According to the release:
“If approved, the Settlement will authorize Google to continue to scan in-copyright Books and Inserts; to develop an electronic Books database; to sell subscriptions to the Books database to schools, corporations and other institutions; to sell individual Books to consumers; and to place advertisements next to pages of Books. Google will pay Rightsholders, through a Book Rights Registry (“Registry”), 63% of all revenues earned from these uses, and the Registry will distribute those revenues to the Rightsholders of the Books and Inserts who register with the Registry. “ “
The proposed Settlement also will authorize Google to provide public and higher education libraries with free access to the Books database. Certain libraries that are providing Books to Google for scanning are authorized to make limited “non-display uses” of the Books.”
“Google will make payments totaling $125 million to establish the Book Rights Registry, to resolve existing claims by authors and publishers and to cover legal fees. Of this total, Google will pay $34.5 million for the establishment and initial operations of the Book Rights Registry. Google will also pay a minimum of $45 million to pay rightsholders whose Books and Inserts were digitized prior to the deadline for rightsholders to opt out of the settlement.“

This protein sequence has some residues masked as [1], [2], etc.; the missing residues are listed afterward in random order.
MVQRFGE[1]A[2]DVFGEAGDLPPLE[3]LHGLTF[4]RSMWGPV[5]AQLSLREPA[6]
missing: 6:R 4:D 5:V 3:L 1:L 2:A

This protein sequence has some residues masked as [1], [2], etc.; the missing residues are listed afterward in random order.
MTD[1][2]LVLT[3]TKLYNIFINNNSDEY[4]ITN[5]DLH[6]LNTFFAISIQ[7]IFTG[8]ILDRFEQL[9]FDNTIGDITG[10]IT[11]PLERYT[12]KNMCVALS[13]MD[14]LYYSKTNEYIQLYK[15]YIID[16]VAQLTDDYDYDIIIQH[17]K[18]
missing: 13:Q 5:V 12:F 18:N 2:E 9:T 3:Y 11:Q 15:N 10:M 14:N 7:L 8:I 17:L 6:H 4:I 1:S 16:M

It was reasonably clear from the outset that there would be a settlement, since the activity that Google was undertaking was by most reasonable perspectives a violation of copyright for in-copyright works. I think it is also clear that while the information will be available to patrons of the partner libraries, the rest of us will have to pay for access to Google’s library at some point down the road. There is a lot to chew on here and something that we’ll be talking about for weeks and months to come.